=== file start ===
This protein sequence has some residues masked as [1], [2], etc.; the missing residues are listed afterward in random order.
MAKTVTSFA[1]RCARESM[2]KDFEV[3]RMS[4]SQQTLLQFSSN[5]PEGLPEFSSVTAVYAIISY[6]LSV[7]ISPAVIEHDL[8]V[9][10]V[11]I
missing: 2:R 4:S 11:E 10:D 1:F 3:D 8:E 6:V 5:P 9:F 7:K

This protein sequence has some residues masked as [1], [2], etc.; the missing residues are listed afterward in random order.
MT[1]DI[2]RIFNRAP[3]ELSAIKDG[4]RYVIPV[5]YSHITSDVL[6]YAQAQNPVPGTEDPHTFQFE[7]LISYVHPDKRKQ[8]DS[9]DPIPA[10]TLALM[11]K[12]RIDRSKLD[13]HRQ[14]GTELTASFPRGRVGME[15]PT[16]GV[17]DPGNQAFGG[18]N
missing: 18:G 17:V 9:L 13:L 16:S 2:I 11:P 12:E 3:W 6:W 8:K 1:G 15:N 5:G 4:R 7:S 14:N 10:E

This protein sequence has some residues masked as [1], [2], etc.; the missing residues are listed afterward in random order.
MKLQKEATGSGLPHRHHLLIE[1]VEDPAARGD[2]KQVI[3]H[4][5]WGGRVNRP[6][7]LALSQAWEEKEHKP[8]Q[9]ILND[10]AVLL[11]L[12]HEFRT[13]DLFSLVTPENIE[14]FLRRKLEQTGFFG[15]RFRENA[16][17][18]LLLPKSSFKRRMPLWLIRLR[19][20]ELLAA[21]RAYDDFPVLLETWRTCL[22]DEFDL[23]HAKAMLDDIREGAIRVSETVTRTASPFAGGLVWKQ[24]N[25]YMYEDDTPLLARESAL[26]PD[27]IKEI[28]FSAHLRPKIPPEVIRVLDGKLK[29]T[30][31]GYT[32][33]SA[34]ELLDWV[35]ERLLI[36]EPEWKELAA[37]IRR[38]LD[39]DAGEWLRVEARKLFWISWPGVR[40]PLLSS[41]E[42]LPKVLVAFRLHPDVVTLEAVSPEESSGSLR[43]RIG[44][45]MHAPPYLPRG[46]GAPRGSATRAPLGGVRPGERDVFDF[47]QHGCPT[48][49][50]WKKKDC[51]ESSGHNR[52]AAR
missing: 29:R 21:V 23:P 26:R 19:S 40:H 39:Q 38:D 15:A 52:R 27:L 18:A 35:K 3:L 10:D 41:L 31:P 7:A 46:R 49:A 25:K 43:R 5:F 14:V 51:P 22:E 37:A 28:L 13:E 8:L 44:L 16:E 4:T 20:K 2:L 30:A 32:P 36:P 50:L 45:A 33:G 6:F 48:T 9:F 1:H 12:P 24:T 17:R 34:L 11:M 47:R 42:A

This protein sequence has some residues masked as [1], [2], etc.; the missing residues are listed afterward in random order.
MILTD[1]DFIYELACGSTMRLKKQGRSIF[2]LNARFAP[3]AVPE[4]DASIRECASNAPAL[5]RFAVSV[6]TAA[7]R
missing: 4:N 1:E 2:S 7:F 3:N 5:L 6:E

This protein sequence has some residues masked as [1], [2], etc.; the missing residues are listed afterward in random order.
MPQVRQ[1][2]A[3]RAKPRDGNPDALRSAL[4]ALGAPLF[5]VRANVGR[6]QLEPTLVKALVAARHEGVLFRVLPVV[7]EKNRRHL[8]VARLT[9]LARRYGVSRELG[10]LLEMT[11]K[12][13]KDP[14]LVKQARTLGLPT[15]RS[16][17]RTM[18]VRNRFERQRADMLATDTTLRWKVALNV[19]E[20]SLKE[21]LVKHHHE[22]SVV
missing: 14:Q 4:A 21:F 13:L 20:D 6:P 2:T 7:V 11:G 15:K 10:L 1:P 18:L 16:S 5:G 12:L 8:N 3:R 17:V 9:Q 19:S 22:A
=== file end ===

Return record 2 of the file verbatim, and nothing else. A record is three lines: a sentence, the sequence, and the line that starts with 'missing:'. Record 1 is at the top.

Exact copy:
This protein sequence has some residues masked as [1], [2], etc.; the missing residues are listed afterward in random order.
MT[1]DI[2]RIFNRAP[3]ELSAIKDG[4]RYVIPV[5]YSHITSDVL[6]YAQAQNPVPGTEDPHTFQFE[7]LISYVHPDKRKQ[8]DS[9]DPIPA[10]TLALM[11]K[12]RIDRSKLD[13]HRQ[14]GTELTASFPRGRVGME[15]PT[16]GV[17]DPGNQAFGG[18]N
missing: 18:G 17:V 9:L 13:L 16:S 2:I 11:P 12:E 3:W 6:W 8:K 1:G 15:N 5:G 4:R 7:S 14:N 10:E